Phillip Longman is senior editor of the Washington Monthly.
Phil joined the staff of the Washington Monthly in 2012. He is also the policy director at the Open Markets Institute and a lecturer at Johns Hopkins, where he teaches health care policy.
In addition to writing countless feature articles for the Monthly, Phil’s work has appeared in The Atlantic Monthly, The Financial Times, Foreign Affairs, Foreign Policy, Harvard Business Review, The New Republic, The New Statesman, The New York Times Magazine, Politica Exterior, Der Spiegel, and World Politics Review.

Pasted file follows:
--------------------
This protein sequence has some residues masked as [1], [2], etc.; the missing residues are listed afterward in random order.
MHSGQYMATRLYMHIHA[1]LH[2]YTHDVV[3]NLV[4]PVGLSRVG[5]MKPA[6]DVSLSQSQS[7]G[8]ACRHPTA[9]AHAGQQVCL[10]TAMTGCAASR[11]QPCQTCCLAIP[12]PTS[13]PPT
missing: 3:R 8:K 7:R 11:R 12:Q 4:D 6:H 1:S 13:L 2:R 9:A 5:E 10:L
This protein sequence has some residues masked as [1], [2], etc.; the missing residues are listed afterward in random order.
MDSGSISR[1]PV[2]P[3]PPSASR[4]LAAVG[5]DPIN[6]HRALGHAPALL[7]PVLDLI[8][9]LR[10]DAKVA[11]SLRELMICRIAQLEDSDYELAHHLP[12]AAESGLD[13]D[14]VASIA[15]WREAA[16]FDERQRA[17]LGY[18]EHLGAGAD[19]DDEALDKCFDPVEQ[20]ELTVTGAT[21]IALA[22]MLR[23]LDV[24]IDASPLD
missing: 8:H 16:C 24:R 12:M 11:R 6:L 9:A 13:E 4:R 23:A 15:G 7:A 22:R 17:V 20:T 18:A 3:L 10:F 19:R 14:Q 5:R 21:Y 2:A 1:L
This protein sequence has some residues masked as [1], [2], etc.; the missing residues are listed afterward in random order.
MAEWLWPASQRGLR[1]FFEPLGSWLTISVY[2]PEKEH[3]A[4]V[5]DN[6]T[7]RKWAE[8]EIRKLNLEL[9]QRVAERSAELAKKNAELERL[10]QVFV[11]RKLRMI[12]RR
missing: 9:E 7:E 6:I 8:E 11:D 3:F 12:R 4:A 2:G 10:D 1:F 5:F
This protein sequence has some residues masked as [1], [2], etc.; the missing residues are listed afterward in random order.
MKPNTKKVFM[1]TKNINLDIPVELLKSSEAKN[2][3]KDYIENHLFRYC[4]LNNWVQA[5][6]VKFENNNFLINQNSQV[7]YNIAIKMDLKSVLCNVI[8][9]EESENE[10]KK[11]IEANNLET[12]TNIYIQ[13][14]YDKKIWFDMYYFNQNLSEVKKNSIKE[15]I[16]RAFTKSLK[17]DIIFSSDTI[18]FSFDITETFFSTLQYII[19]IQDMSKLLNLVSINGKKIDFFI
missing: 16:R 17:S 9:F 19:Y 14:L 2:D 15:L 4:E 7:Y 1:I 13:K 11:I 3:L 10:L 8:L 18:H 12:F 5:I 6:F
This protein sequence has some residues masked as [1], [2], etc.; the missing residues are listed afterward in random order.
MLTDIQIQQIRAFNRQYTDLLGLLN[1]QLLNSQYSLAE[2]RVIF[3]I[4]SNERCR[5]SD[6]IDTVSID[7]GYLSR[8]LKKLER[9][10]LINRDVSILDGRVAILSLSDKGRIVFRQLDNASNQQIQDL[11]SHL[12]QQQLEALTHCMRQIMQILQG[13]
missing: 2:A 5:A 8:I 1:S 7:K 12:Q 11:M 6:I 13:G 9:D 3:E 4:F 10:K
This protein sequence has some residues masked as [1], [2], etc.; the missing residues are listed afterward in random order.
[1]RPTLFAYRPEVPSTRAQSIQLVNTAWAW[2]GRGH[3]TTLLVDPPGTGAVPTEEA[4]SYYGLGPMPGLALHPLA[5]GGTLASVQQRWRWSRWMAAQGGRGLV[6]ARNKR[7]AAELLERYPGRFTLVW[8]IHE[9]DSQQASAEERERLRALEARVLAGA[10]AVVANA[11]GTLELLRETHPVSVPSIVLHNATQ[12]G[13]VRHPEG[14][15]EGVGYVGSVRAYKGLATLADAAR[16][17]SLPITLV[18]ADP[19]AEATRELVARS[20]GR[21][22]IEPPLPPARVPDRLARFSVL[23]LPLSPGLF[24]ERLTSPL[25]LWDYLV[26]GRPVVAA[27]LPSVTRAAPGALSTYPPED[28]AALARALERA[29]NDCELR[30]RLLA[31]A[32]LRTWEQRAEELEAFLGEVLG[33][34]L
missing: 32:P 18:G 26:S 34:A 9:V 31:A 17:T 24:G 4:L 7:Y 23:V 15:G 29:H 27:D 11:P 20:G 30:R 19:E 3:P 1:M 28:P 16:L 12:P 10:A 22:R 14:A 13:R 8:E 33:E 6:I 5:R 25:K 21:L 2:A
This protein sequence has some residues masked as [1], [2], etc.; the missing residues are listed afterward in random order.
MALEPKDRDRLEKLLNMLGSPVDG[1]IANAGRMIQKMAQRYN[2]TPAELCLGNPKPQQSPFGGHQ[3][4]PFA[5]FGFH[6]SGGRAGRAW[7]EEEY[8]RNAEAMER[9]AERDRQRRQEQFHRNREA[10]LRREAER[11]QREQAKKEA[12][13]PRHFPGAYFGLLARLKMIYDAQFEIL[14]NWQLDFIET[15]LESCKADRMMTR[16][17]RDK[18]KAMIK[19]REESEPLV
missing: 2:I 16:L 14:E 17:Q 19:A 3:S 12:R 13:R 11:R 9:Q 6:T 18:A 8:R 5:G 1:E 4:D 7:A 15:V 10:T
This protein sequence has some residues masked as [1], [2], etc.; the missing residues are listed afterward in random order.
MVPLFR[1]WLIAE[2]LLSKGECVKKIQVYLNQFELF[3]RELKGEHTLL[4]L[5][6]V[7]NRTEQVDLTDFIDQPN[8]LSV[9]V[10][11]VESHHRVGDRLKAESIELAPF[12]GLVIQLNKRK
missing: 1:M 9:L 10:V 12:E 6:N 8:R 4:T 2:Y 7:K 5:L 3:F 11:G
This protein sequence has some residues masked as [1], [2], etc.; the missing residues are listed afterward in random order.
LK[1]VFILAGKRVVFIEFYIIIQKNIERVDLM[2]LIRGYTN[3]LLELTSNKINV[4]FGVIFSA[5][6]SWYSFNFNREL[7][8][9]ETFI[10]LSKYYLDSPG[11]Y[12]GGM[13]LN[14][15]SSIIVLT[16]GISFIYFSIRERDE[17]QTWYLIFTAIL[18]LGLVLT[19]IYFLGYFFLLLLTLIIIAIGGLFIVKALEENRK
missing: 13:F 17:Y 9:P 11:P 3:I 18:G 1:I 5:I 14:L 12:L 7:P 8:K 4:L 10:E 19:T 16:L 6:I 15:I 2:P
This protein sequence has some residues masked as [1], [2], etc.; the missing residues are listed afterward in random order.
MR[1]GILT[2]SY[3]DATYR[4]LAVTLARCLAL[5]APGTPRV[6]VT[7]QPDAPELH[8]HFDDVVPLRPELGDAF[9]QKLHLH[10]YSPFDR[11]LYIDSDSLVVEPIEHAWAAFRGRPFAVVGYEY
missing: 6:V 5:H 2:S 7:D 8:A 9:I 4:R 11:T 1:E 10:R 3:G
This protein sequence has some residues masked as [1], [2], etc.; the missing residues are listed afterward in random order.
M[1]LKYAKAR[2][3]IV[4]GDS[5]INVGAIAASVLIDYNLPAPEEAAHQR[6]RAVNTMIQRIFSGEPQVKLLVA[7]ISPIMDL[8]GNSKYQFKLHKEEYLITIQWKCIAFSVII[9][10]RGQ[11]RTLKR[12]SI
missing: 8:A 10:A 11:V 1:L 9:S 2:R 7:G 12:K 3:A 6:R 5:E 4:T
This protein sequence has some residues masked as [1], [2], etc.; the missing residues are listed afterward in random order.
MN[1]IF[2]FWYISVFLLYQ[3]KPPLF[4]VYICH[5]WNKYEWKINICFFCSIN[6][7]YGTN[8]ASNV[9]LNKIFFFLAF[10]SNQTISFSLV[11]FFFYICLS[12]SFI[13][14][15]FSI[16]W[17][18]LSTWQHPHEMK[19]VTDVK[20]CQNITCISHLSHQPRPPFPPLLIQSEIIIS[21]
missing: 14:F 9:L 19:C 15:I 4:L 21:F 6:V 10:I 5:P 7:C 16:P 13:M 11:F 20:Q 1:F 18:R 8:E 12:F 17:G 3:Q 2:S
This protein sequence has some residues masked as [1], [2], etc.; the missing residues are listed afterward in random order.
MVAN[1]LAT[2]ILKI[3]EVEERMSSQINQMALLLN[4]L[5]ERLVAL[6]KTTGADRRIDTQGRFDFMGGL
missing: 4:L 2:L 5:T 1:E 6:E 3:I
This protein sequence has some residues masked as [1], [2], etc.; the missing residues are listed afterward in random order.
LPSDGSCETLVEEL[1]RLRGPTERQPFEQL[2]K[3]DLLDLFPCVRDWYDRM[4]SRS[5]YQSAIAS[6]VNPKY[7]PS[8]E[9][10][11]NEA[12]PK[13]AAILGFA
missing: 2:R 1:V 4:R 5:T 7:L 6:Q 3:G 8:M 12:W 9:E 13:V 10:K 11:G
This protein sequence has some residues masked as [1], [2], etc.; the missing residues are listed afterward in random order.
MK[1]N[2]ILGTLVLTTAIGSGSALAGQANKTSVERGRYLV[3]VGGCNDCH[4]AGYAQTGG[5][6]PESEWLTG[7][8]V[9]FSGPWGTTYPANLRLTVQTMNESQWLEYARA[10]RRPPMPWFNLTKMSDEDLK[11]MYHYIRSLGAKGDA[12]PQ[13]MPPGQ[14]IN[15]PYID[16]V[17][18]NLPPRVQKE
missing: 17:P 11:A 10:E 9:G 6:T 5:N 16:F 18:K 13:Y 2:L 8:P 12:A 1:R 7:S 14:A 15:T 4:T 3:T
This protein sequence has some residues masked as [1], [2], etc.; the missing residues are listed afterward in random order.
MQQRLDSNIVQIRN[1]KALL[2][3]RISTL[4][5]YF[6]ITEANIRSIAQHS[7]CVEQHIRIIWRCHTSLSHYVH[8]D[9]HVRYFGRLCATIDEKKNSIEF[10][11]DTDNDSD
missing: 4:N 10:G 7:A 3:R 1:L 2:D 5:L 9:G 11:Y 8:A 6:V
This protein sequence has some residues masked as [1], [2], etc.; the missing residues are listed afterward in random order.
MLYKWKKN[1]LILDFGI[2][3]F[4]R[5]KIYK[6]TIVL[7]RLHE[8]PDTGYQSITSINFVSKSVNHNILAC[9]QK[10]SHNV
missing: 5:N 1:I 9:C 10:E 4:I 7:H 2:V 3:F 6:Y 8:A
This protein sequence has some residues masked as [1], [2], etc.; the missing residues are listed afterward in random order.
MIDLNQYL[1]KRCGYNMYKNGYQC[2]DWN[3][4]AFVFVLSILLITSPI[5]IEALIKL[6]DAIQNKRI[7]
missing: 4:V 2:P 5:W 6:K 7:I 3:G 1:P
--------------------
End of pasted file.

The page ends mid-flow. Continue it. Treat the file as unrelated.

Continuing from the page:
Formerly a senior writer and deputy assistant managing editor at U.S. News & World Report, Phillip has won many awards for his business and financial writing, including UCLA’s Gerald Loeb Award, and the top prize for investigative journalism from Investigative Reporters and Editors. He is a graduate of Oberlin College, and was also a Knight-Bagehot Fellow at Columbia University.
Phillip can be reached at: email@example.com
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Back in July, while trying to justify his opposition to expanding government health care coverage for children, President Bush made a telling comment. The uninsured, he said, “have access to health care in America. After all, you just go to an emergency room.” That remark stuck many as blithe and callous, and in many ways… Read more »